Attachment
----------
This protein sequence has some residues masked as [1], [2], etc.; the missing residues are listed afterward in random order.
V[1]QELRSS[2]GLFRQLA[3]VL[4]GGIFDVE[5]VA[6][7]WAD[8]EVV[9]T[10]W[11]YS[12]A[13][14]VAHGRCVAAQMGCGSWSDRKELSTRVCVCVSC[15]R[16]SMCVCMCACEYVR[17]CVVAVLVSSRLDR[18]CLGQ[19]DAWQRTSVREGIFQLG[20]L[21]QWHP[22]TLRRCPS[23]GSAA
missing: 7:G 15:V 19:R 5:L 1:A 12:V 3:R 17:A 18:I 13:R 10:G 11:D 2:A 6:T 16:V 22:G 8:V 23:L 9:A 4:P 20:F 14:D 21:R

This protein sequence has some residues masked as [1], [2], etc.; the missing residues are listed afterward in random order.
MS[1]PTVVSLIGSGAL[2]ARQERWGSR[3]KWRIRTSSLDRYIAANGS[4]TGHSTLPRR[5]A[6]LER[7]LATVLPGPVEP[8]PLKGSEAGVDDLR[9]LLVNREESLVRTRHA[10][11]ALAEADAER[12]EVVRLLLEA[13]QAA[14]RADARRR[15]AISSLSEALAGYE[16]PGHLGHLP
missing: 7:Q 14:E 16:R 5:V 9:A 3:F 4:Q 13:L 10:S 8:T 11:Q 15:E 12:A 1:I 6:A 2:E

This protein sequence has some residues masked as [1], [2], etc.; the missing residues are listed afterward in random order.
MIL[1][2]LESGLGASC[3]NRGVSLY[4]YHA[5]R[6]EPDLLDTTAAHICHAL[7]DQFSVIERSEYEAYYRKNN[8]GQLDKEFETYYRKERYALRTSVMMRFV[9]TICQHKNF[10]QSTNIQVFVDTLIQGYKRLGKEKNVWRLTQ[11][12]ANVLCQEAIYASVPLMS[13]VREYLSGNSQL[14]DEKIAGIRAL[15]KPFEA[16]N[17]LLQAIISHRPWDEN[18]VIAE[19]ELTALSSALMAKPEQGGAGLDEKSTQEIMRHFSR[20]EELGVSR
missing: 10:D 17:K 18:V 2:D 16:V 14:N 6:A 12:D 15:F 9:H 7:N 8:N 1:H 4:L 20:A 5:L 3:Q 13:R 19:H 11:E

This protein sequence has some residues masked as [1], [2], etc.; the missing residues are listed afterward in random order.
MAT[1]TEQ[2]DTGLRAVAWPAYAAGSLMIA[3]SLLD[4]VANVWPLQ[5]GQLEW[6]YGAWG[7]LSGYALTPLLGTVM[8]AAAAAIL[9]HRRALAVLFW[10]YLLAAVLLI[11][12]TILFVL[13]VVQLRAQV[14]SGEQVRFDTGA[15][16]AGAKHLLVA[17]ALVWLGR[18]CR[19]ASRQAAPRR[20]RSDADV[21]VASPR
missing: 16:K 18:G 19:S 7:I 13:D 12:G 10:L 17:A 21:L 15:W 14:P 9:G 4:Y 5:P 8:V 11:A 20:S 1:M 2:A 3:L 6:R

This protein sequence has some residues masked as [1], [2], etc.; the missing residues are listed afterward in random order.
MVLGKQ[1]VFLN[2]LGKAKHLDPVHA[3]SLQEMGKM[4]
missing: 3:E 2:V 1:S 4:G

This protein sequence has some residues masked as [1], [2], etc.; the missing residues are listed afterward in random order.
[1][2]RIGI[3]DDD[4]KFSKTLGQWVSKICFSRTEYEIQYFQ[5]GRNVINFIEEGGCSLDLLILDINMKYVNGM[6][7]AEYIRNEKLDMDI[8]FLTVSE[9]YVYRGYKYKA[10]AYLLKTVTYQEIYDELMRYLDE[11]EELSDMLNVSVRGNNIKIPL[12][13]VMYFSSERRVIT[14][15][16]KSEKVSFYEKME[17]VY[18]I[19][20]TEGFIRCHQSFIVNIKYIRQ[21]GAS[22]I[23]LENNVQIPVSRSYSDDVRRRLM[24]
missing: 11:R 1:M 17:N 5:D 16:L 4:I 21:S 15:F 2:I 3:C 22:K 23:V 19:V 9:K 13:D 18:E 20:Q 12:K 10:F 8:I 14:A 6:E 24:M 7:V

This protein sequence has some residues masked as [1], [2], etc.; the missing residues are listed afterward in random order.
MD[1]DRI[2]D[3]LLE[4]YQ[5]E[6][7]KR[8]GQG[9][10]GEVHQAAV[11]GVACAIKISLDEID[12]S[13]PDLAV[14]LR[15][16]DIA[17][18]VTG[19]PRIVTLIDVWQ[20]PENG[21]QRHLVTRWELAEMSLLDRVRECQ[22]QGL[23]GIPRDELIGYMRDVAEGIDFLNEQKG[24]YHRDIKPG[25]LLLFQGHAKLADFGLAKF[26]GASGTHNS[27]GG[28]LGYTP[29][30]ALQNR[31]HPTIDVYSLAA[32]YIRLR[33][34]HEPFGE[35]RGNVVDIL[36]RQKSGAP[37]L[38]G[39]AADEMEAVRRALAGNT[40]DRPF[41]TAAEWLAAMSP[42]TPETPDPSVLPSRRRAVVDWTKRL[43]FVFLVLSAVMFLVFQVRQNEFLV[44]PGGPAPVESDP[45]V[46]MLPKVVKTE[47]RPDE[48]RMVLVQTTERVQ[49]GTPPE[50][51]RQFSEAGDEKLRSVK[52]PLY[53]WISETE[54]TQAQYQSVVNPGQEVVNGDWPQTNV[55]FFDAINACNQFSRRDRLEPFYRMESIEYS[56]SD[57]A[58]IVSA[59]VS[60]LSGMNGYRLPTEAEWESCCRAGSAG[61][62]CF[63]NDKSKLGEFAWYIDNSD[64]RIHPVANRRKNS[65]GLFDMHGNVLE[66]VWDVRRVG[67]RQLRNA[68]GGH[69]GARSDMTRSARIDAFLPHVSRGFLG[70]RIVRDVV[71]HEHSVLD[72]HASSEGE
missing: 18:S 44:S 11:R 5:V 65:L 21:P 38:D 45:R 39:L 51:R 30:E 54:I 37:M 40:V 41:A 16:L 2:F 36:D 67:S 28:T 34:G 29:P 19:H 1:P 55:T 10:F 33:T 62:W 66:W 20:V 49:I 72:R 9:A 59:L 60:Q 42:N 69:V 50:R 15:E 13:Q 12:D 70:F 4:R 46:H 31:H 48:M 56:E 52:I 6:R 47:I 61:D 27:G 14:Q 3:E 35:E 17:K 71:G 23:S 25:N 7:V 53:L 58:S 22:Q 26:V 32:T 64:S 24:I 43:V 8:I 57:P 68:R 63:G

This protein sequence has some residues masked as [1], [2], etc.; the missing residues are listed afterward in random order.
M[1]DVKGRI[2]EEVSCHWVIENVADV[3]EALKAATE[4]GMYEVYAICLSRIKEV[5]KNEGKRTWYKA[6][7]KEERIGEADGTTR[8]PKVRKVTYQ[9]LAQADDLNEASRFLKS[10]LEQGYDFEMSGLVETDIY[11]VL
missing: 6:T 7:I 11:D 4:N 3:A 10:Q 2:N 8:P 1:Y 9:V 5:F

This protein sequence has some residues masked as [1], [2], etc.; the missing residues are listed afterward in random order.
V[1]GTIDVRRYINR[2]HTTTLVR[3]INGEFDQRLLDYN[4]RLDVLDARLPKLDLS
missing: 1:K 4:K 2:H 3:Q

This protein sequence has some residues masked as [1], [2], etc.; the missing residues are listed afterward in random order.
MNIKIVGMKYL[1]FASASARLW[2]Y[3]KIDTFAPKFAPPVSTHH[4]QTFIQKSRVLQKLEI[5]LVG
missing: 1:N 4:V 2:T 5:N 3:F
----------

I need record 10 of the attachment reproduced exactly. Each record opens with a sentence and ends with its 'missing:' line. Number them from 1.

This protein sequence has some residues masked as [1], [2], etc.; the missing residues are listed afterward in random order.
MNIKIVGMKYL[1]FASASARLW[2]Y[3]KIDTFAPKFAPPVSTHH[4]QTFIQKSRVLQKLEI[5]LVG
missing: 1:N 4:V 2:T 5:N 3:F